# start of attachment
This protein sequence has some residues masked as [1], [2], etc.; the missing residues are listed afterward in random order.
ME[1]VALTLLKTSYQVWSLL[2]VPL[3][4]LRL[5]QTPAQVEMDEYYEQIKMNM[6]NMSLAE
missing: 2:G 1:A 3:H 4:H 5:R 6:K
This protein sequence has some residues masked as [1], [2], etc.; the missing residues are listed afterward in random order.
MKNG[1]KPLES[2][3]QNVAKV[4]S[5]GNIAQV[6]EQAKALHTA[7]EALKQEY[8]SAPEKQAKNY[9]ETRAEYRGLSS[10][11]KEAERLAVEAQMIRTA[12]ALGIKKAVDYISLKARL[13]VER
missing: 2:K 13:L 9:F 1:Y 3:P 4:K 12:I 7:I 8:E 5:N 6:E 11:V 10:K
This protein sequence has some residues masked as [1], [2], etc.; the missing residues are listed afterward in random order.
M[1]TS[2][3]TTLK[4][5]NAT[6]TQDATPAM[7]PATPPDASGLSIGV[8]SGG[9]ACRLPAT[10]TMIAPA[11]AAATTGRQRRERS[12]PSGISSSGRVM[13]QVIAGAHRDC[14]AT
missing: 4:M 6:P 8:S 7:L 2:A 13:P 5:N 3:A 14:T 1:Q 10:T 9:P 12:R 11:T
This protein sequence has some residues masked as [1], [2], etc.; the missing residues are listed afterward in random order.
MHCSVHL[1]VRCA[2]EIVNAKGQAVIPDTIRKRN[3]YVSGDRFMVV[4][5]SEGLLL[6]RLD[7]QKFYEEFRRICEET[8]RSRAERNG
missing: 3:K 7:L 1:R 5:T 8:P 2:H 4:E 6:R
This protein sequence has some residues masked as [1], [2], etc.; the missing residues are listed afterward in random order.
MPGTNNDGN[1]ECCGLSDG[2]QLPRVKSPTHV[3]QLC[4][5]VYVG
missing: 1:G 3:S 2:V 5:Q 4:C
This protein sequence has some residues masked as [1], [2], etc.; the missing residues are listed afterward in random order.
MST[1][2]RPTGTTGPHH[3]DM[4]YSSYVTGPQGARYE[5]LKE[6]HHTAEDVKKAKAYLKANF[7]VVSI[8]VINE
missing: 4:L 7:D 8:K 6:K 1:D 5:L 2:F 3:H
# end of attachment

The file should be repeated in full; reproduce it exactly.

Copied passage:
This protein sequence has some residues masked as [1], [2], etc.; the missing residues are listed afterward in random order.
ME[1]VALTLLKTSYQVWSLL[2]VPL[3][4]LRL[5]QTPAQVEMDEYYEQIKMNM[6]NMSLAE
missing: 2:G 1:A 3:H 4:H 5:R 6:K
This protein sequence has some residues masked as [1], [2], etc.; the missing residues are listed afterward in random order.
MKNG[1]KPLES[2][3]QNVAKV[4]S[5]GNIAQV[6]EQAKALHTA[7]EALKQEY[8]SAPEKQAKNY[9]ETRAEYRGLSS[10][11]KEAERLAVEAQMIRTA[12]ALGIKKAVDYISLKARL[13]VER
missing: 2:K 13:L 9:F 1:Y 3:P 4:K 12:I 7:I 8:E 5:N 6:E 11:V 10:K
This protein sequence has some residues masked as [1], [2], etc.; the missing residues are listed afterward in random order.
M[1]TS[2][3]TTLK[4][5]NAT[6]TQDATPAM[7]PATPPDASGLSIGV[8]SGG[9]ACRLPAT[10]TMIAPA[11]AAATTGRQRRERS[12]PSGISSSGRVM[13]QVIAGAHRDC[14]AT
missing: 4:M 6:P 8:S 7:L 2:A 13:P 5:N 3:A 14:T 1:Q 10:T 9:P 12:R 11:T
This protein sequence has some residues masked as [1], [2], etc.; the missing residues are listed afterward in random order.
MHCSVHL[1]VRCA[2]EIVNAKGQAVIPDTIRKRN[3]YVSGDRFMVV[4][5]SEGLLL[6]RLD[7]QKFYEEFRRICEET[8]RSRAERNG
missing: 3:K 7:L 1:R 5:T 8:P 2:H 4:E 6:R
This protein sequence has some residues masked as [1], [2], etc.; the missing residues are listed afterward in random order.
MPGTNNDGN[1]ECCGLSDG[2]QLPRVKSPTHV[3]QLC[4][5]VYVG
missing: 1:G 3:S 2:V 5:Q 4:C
This protein sequence has some residues masked as [1], [2], etc.; the missing residues are listed afterward in random order.
MST[1][2]RPTGTTGPHH[3]DM[4]YSSYVTGPQGARYE[5]LKE[6]HHTAEDVKKAKAYLKANF[7]VVSI[8]VINE
missing: 4:L 7:D 8:K 6:K 1:D 5:L 2:F 3:H